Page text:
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Friday, August 12, 2016

16 Cars Torched Overnight in Malmo, Swedish Police Puzzled for Motive

Maybe the police need some serious help



Sixteen cars have been set alight overnight in Malmo, taking the total number of arson attacks in the Swedish city to over 70 since July 1. Despite calling in reinforcements, police still have not been able to catch any of the perpetrators.

The vehicles were torched at various locations around the city, with the first reports of arson attacks taking place at 20:00 local time. Within an hour nine cars were left burnt out in various neighborhoods. 

“All our stations are overloaded and the whole of the Malmo force is out extinguishing the car fires,” fire commander Magnus Johansson told SVT. “It is a burden for our organization, but also for other people who really need our help,” he added.

The burning of cars continued into the early hours of Friday morning, with a further 11 vehicles torched. A total of nine neighborhoods were affected by the arson attacks.

“This kind of pace [of attacks] won’t be sustained indefinitely,” Southern Sweden Police information officer Calle Persson told the TT news agency, as cited by the Local.

Persson added that no disturbances were reported around the locations where the vehicles were set alight, leaving the police scratching their heads about why the spate of arson attacks are taking place.

“A lot of cars have been burned in a short time now. We don’t know why it’s happening right now. We haven’t had any major social unrest,” Malmo police spokesperson Ewa-Gun Westford said, according to the TT agency.

Over 70 cars have now been targeted in arson attacks since July and the city’s police have drafted in a helicopter from Gothenburg to try and help them capture those committing the crimes. So far police have not made any arrests.

Arson attacks have not only taken place on cars. In April, an Arab school in the city was set on fire by arsonists. The perpetrator almost ran over police in his vehicle as he attempted to flee the scene. The school was opened in 1996, with around 300 children attending the learning facility.

Meanwhile in late July, an explosion at an apartment block rocked the center of Malmo. However, the cause of the blast was unclear. 

The city’s police commissioner Mats Karlsson spoke to the Local in the wake of the explosion and said the authorities were “not been able to see any connection to terrorism.”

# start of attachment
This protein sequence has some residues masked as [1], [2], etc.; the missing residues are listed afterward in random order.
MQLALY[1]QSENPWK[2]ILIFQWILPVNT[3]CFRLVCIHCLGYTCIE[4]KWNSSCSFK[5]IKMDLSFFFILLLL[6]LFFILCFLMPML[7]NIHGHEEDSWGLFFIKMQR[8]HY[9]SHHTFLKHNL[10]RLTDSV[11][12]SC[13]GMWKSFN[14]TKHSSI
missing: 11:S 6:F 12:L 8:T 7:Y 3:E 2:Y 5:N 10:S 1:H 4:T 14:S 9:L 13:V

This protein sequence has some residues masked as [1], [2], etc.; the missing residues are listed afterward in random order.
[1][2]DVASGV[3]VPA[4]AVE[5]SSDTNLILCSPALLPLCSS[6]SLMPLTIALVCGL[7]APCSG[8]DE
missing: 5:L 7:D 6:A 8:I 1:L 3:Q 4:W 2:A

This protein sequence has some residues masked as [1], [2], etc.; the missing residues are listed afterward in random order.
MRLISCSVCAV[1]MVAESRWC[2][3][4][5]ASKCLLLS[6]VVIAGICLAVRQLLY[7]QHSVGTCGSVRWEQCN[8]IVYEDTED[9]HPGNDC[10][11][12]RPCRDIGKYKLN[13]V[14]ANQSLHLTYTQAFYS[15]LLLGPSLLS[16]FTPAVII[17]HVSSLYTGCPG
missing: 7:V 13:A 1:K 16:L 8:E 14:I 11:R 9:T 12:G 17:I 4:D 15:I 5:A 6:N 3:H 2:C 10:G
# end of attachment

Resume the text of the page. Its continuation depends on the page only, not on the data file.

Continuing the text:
"It is unclear who is using that apartment, because it is not the people who are registered at the address, but we have an idea of who it might be. It is still very serious, but these incidents are criminals attacking criminals, it's not something directed at outsiders, at ordinary people," he said.

Nevertheless, it was the 31st explosion in Malmo this year. 

In July 2015, Malmo was rocked by four grenade attacks in the space of a week, which continued a pattern of explosions, shootings and arson attacks which had affected Sweden’s third-largest city. Gang violence was once again blamed for these incidents. 

Gang violence is a pretty ambiguous term. What kind of gangs? Criminal gangs, Muslim gangs, right wing extremists? Police have had over a year to get a grip on this and they, apparently, still have no idea who is doing it. Maybe the police need some serious help.

According to statistics provided by the local authorities in 2015, 31 percent of the city’s 300,000 residents were born abroad and nearly 43 percent of residents have a foreign background.

Immigrants have normally come from countries that have been plagued by conflicts, with sizeable migrant groups from Iraq, Syria, the former Yugoslavia and Somalia. Data from the city’s authorities also states that around 20 percent of Malmo’s population is Muslim.

This is from Peter Hammond's book Slavery, Terrorism and Islam. It is a compilation of observations Hammond has made with reference to the percentage of Muslims living in a given country. It may also be somewhat relevant to city populations:

When Muslims approach 10% of the population, they tend to increase lawlessness as a means of complaint about their conditions. In Paris , we are already seeing car-burnings. Any non-Muslim action offends Islam, and results in uprisings and threats, such as in Amsterdam , with opposition to Mohammed cartoons and films about Islam. Such tensions are seen daily, particularly in Muslim sections.

After reaching 20%, nations can expect hair-trigger rioting, jihad militia formations, sporadic killings, and the burnings of Christian churches and Jewish synagogues.

With Malmo being a city not a country, it would appear that they may be functioning at a level closer to 10%. Nevertheless, the 20% level may give us a glimpse of what is coming if massive immigration of Muslims continues.